Through it all I have really enjoyed Linux. Except at work, I barely ever boot in to Windows. I really don't have any reason to. Everything I need works in Linux. The wealth of available programs (for free mind you) out there is excellent. The community is even better. There are so many places out there that have great how to's, and lots of forums with people eager to assist you in solving any problems or answering any questions you have.
Even my kids and my wife use Linux without a problem, and that really is the real test for ease-of-use.
With the release of Windows Vista I have happily passed it by. The basic version of Vista is very crippled in capabilities. Lots of things I used to enjoy doing in Windows XP Pro (but are also available in XP Home), are reserved for the more (much more) expensive versions of Vista. Meanwhile I can do more in my free Ubuntu than is available out of the box of the most expensive version of Vista (which currently costs $348.99.)
A few of the things I frequently do in Ubuntu are as follows:
  • Use Kopete to sign in to AOL IM and Y!IM and do video chats with friends/family.
  • Use Skype to place telephone calls over the internet (and gives my unlimited calling in North America for ~$25/year.)
  • Browse teh Internets.
  • Manage my church's webpage. This includes using FTP to upload the new PDF bulletins, and ripping the weeks sermon, processing the audio, and saving it as mp3 files and uploading those to the website, and updating the website code to reflect the new additions. I would like to add that this is all much easier to do in Linux than in Windows, especially the FTPing.
  • Use my wireless router so I can use the laptop around the house wherever I want.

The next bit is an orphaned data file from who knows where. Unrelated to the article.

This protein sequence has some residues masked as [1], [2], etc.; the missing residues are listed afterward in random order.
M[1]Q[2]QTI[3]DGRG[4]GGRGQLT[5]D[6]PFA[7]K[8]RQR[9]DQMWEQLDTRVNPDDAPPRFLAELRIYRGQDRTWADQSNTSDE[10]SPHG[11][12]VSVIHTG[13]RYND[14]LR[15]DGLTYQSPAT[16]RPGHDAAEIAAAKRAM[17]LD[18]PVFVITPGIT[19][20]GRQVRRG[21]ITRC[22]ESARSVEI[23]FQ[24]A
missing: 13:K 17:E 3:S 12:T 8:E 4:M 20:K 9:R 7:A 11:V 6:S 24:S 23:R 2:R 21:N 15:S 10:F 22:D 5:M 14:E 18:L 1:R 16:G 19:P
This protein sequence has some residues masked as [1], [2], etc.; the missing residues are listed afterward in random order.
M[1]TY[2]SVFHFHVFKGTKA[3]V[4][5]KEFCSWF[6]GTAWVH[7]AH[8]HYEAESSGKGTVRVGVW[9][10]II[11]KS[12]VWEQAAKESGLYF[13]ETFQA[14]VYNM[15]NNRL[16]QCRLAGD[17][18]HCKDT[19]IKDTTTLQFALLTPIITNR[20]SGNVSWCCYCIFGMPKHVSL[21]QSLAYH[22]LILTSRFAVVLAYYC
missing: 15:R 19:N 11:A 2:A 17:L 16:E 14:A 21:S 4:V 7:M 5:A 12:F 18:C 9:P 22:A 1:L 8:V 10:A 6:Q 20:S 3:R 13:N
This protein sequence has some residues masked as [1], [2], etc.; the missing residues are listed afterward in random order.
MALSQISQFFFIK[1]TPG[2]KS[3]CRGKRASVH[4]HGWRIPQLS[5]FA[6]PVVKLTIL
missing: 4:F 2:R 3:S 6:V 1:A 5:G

• Log into any computer in the house, from any computer in the house. I can log into another computer, even if it's currently in use by another person, and it won't affect them at all. I am given my own new workspace that is independant of the local user.
  • Use Lacy Lightscribe to draw pictures and text on the top of my laptop CD/DVD's.
  • Burn CD/DVDs.
  • Backup my music and videos.

The hardest part for me is not being that annoying Linux's Witness guy that preaches the gospel as if his/her soul relied on converting people over. I really do like my Linux a lot. I also want others to discover this same happines, but I have to remember it's just an OS, and most people just don't care. They use Windows because it's what's there and it's what they know. They have no interest in relearning anything. It just doesn't matter enough to them. I have to respect that. I also have to respect that for many people Windows probably is the better choice. When I buy hardware I have to research how well it supports Linux. When I go to a store I have to realize that software wasn't written for my OS (though I usually have no problems finding free software the does what I want done.) Most people don't care enough to go through this.

So should you try Linux? I would say absolutely. You can download somehting called a Live CD. With the Live CD you simply put the CD in your CD drive and reboot. It will boot from the CD into the operating system, without touching your hard drive. From there you can see what it's like to use the operating system. Once you are done you simply remove the CD from your drive and reboot and you are back from whence you came.

Should you use Linux? Well, that's up to you. Try it and see if you like it. If you don't, the only thing you've lost is a blank CD.